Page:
Joel Schmidt thinks perhaps yes:
By now, you’ve most likely heard the story of the “Mystery Priest” from the car accident scene in Eastern Missouri. If not, here’s the original story from USA Today.
Phil Lawler of Catholic Culture has suggested how the priest might be identified:
1) Start showing the witnesses photos of priests with a reputation for holiness.
2) Include photos of priests who are no longer alive.
3) Prepare for a shock.
Interestingly, we were at Conception Abbey in Missouri last week for deacon formation. As you might imagine, this was a hot topic of discussion with both the deacon candidates and the monks. One of our professors indicated he might have a clue about the identity of the mystery priest, which hinges upon Lawler’s suggestion. He believes it may be Servant of God, Father Lukas Etlin, O.S.B., a monk of Conception Abbey, who died in a car accident in 1927.
Is this simply a case of nepotism? I don’t think so; let’s examine this case, working from the premise that this is a supernatural event. It is reasonably well-established that no priest would have had access to the accident scene. Also, the priest does not appear in any of the approximately 80 photos of the accident scene.
First, there is the obvious Missouri connection. The accident happened near Center, MO. Conception Abbey is located in Conception, MO, less than four hours away.
Second, check out the computer-generated composite sketch of the priest from witness accounts. Note that the deputy sheriff at the scene says it looks nothing like the priest, with whom he interacted for about 20 minutes, even shook his hand. Rather, he described him as actor Walter Matthau with a less pronounced nose
Okay, Fr. Etlin isn’t a dead ringer for either description, but that’s sort of the point. Neither one rules him out, either. Never mind that eye-witnesses often differ greatly in their descriptions. Consider that if this was a supernatural event, the priest could have appeared differently to different people, younger to some and older to others, depending upon what each witness needed to see.
Third, the deputy sheriff described the priest as having an accent he could not place. Fr. Etlin was born in Sarnen, the capital of Canton Obwalden in the foothills of the Swiss Alps.
Go read reasons four, five and six as to why some think the “mystery priest” may have been this Benedictine Servant of God.
If so, it might be a wonderful moment of grace for a very good abbey that, in 2002 was rocked by violence.
Well, that was fun to speculate about but it appears the helpful priest has been found and he is very much alive and kicking, and he does have an accent! An Irish one, in fact:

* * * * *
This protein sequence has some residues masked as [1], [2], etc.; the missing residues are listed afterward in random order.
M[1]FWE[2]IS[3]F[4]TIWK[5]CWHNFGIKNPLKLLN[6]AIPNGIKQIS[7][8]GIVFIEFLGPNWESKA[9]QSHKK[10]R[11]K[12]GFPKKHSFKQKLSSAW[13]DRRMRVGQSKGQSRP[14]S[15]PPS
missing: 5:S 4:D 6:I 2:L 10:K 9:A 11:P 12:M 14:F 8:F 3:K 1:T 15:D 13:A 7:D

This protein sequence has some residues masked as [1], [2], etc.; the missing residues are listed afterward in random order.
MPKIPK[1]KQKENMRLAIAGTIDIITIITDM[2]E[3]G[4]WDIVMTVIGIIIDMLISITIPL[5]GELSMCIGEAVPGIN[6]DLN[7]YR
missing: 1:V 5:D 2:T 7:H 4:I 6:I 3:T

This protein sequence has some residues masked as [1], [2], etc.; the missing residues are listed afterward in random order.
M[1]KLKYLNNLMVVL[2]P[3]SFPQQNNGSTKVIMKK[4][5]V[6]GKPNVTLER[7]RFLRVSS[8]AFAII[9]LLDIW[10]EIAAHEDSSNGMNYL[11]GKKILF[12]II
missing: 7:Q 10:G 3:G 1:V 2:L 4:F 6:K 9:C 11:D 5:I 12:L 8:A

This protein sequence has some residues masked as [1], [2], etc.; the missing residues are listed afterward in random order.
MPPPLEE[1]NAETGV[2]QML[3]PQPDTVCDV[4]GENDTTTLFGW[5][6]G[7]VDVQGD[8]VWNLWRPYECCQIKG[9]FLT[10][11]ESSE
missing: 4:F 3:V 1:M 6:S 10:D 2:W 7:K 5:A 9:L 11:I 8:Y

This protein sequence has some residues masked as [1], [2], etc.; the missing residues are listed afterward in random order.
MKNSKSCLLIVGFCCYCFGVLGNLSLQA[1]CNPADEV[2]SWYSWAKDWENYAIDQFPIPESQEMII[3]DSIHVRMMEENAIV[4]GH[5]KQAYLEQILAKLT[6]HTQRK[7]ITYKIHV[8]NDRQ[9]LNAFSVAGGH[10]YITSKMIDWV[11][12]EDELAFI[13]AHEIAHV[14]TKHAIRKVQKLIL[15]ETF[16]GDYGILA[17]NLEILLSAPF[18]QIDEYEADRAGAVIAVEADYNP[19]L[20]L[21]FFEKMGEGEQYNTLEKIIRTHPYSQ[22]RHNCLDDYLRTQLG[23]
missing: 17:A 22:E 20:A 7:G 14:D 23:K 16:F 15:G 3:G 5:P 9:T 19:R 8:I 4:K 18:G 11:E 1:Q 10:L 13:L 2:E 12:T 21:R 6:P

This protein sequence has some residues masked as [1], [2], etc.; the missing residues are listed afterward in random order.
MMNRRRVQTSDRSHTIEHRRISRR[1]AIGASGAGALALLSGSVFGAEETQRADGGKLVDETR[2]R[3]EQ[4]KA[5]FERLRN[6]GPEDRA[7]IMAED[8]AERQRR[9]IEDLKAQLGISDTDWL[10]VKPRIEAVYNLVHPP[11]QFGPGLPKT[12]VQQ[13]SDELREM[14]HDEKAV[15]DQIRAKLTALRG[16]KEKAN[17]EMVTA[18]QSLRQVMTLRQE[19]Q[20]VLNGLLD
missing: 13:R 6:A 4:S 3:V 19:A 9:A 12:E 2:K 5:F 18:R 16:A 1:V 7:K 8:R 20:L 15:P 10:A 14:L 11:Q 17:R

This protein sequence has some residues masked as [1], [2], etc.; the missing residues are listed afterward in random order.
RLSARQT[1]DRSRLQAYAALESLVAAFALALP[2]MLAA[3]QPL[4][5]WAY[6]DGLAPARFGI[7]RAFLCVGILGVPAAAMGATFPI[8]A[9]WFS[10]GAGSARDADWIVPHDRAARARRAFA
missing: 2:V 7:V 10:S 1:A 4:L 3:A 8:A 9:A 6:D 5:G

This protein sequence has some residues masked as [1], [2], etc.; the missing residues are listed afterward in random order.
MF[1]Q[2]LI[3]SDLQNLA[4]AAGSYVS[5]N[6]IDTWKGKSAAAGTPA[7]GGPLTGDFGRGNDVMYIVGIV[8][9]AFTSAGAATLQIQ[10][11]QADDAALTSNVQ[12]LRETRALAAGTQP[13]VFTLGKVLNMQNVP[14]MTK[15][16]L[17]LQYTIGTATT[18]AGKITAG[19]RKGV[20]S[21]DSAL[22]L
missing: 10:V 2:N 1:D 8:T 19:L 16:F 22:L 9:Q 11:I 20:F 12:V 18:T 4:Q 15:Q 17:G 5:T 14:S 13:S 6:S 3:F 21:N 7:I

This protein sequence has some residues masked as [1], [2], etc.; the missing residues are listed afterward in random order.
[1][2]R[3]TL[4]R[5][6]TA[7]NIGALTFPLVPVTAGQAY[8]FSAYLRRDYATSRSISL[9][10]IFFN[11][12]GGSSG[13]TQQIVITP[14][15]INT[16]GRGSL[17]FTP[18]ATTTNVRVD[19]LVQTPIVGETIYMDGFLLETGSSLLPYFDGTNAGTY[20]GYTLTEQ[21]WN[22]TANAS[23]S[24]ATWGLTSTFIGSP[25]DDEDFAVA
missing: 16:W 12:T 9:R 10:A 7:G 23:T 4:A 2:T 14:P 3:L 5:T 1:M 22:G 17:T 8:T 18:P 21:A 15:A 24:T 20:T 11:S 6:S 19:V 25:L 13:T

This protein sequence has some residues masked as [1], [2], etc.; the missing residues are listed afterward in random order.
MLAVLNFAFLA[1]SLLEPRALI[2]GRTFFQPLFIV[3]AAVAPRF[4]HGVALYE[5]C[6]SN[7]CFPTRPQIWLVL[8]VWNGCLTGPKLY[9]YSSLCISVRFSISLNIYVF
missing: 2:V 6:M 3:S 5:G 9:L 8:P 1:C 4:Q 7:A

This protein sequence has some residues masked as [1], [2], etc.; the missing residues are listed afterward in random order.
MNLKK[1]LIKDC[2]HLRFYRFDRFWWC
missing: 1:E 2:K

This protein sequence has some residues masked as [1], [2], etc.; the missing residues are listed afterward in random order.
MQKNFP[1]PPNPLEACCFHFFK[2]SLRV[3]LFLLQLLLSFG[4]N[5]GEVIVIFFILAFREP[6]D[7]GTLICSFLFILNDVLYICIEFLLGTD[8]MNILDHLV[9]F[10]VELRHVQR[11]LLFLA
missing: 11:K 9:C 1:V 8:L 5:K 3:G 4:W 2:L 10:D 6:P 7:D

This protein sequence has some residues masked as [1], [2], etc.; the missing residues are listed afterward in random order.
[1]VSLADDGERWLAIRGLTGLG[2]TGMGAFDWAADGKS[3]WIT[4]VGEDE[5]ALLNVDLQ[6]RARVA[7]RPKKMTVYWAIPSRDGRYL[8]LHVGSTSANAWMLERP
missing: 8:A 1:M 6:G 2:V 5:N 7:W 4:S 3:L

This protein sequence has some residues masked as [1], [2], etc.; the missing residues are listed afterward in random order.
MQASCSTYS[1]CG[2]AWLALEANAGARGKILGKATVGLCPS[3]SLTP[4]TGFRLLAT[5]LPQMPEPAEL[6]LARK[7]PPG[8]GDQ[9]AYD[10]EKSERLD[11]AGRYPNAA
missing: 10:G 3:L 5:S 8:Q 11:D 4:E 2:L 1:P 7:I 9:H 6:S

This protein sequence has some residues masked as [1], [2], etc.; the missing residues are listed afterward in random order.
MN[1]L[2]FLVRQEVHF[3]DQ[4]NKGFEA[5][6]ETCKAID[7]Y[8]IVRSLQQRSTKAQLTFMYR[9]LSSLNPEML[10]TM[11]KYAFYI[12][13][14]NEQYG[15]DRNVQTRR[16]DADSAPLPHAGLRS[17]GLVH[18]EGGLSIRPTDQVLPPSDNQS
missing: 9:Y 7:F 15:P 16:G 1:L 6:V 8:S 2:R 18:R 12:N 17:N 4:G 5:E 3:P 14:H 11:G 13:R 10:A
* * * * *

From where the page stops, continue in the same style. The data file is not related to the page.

While some assumed the mystery priest was an angel or a deceased Catholic saint coming back to shower goodwill upon mankind, it seems these individuals’ theories were incorrect; it was, in fact, a caring bystander and faith leader who took the time to help a young woman in crisis.
The statement. . . by spokesperson Deacon Dan Joyce, head of communications for the diocese [reads]:
The Diocese of Jefferson City has identified the priest who assisted at the site of the Sunday morning, August 4, 2013 auto accident near Center, Mo. He is Rev. Patrick Dowling, a priest of the Jefferson City Diocese. Fr. Dowling was travelling Hwy 19 between Mass assignments that morning in northern and central Missouri.
Fr. Dowling said that he is pleased that he was able to help by performing his ministry and noted that that he was just one of many who responded to assist the victim at the accident. He and the Diocese wish to acknowledge and thank the first responders, medical team and law enforcement personnel for their efforts that morning in aid of the young woman injured in the accident.
Fr. Dowling, a native of Kilkenny, Ireland, was ordained a priest of the Diocese of Jefferson City, Mo., in 1982. He has served at parishes in Moberly, Monroe City, Indian Creek, Milan, Unionville and Eldon, Mo., and in the diocese’s mission parishes in Marcona and Nasca, Peru.
He is currently serving in prison ministry and in parish ministry to Spanish-speaking Catholics.
Rather than coming forward in a more ceremonial or traditional way, on Friday evening, Dowling chose to post a message in the comments section of an article on a Catholic news site — one that went widely unnoticed until this afternoon.
Posting [in the combox] on an article written in the National Catholic Register about the incident and the search for the mystery hero, the priest detailed what unfolded. He wrote that on his way home from a Mass — one during which he was filling in for a sick priest — he arrived at the crash scene. With authorities re-routing traffic. . .he waited until it was possible to get closer.
You can read what he had written, here. But this might be a kick in the pants for folks who think every comment in every thread gets read. Clearly this one was missed.
And here is Father Dowling’s picture:
So, no, it was only what some Catholics call “the usual supernatural“ in the sense that God had placed Father Dowling at that place, at that time, and of course, for the use of the sacrament of anointing (and the prayers of those in attendance, and whatever Guardian Angels were around)…
And yes, you can go ahead and say it: the story is right out of one of Ralph McInerny’s Father Dowling mysteries!